It seems silly when Pantone announces the new color of the year, but their basic premise is correct: Our tastes in colors change over time. Consider the green refrigerators and yellow countertops of the 1970s vs the stainless steel appliances of today. Be it in paints, inks, fabrics or linoleums, color sink into our collective consciousness.
Vijay Pandurangan was interested to see how colors played out in one of society’s most time-honored advertising traditions, the movie poster. So through some clever code, he snagged 37,000 posters from an online image database, sorted them by year (1914-2012), counted the color pixels in each poster and then mapped each color’s frequency in a simple horizontal strip.
Click to enlarge.
What he generated was a fascinating timeline, a way to quickly scan the trends of Hollywood marketing in terms of nothing but color. If there’s one thing to gather from his project, it’s that posters have definitely gone more blue. Today, about half of all poster colors are blues, versus, what, 10% or so in the beginning of the century?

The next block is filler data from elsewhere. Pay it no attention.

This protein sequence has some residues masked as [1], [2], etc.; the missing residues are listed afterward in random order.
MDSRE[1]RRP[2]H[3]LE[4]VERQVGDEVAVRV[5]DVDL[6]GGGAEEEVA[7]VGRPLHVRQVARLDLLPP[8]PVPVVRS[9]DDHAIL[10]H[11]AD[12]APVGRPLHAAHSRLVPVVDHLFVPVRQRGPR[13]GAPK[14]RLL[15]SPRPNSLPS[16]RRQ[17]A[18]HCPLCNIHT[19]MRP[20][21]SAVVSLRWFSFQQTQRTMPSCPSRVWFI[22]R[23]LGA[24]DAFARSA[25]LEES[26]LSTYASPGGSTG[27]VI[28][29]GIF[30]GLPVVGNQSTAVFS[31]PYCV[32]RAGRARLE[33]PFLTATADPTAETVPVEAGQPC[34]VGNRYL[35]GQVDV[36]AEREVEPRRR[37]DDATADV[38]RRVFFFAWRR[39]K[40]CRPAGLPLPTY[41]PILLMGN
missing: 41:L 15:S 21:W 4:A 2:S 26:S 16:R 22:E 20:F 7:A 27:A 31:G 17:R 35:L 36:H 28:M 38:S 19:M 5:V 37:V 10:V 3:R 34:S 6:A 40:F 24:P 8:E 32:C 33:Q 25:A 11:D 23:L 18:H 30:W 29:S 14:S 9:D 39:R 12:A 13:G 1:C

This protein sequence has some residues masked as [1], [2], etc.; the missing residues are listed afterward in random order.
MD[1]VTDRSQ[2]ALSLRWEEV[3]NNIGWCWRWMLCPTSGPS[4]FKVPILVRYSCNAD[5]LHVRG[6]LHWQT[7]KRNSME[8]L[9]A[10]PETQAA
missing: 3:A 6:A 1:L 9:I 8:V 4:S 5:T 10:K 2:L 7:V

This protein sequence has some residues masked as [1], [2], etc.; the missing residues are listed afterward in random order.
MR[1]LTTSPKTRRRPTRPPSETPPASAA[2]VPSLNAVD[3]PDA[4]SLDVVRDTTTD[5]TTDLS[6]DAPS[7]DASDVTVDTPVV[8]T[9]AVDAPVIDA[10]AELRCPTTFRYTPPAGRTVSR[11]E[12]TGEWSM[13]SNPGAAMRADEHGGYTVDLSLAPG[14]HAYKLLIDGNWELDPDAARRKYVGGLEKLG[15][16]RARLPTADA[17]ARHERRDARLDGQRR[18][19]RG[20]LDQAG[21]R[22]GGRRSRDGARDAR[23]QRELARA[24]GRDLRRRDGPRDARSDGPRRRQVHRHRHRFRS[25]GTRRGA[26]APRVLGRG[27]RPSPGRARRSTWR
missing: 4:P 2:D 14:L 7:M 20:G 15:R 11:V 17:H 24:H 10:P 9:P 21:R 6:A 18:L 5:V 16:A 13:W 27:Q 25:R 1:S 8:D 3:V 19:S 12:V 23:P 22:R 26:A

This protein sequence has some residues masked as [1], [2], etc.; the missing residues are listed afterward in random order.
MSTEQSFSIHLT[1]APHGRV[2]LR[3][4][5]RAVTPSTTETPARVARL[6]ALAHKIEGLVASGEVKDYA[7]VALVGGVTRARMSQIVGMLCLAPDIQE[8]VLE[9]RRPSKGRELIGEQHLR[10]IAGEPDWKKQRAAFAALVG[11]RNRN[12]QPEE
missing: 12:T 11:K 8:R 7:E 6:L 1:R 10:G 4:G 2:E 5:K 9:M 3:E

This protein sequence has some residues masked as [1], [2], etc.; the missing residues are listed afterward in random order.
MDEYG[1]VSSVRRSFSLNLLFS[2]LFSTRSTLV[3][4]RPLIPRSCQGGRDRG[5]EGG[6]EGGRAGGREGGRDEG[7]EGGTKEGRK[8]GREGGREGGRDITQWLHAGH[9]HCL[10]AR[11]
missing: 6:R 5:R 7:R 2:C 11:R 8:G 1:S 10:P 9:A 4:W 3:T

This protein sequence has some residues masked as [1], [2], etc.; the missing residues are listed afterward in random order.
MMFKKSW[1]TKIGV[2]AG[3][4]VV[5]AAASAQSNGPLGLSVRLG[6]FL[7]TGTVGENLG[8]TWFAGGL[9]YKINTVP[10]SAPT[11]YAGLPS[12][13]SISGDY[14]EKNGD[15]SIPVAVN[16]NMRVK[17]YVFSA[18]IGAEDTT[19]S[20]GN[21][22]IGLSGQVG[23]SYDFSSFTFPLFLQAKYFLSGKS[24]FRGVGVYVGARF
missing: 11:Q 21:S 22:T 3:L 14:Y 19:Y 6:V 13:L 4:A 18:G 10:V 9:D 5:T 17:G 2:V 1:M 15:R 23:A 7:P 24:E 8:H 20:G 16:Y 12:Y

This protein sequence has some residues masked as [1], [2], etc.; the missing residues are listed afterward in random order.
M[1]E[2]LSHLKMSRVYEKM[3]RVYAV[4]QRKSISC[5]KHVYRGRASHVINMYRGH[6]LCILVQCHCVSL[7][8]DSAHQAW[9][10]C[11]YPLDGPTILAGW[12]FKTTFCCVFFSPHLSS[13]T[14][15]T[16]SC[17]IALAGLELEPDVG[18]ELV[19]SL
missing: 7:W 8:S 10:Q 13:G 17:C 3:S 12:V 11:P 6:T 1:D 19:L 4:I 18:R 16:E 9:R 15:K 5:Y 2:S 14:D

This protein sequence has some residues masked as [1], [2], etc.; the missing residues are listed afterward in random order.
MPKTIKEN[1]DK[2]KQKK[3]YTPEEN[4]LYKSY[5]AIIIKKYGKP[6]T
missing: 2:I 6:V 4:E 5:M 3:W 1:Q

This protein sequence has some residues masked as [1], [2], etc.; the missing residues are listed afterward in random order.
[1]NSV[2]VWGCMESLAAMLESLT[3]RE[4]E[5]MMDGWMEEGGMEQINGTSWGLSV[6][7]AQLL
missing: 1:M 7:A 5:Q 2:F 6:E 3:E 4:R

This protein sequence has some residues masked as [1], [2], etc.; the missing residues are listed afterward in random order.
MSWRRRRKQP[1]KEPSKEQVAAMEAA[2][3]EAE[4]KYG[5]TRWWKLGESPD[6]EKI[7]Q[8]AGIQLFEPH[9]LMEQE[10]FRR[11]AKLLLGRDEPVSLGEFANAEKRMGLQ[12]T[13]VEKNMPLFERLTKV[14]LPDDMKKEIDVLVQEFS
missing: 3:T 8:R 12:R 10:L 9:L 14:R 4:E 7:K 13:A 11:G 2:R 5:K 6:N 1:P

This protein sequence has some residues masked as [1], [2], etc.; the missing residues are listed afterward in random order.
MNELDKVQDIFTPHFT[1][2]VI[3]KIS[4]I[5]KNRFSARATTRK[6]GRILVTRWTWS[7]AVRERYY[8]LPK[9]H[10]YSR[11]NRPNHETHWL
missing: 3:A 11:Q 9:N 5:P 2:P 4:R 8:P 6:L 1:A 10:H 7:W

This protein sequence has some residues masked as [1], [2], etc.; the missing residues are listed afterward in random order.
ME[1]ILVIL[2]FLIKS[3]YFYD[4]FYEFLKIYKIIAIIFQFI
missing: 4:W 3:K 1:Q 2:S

Pandurangan points out several potential reasons for this shift, like that the hand painted posters of yore featured unrealistically orange skin tones, balanced by the more balanced flesh tones of photography. But when I see that almost perfect 50/50 distribution between orange and blue in 2012, I can’t help but consider this post from Slashfilm that points out how orange/blue combination posters have taken over the industry, their complementary wavelengths popping in our eyes like fireworks. Maybe there aren’t a whole lot more blue posters than there were before…maybe there are just a whole lot more orange and blue posters than there were before.
Click to enlarge.
If you like the infographic, be sure to check out the interactive version on Pandurangan’s page. You can click on each year and see a pie graph breakdown. And for however lousy most of these movies may actually be, everybody loves pie.
See it here.
[Hat tip: boingboing]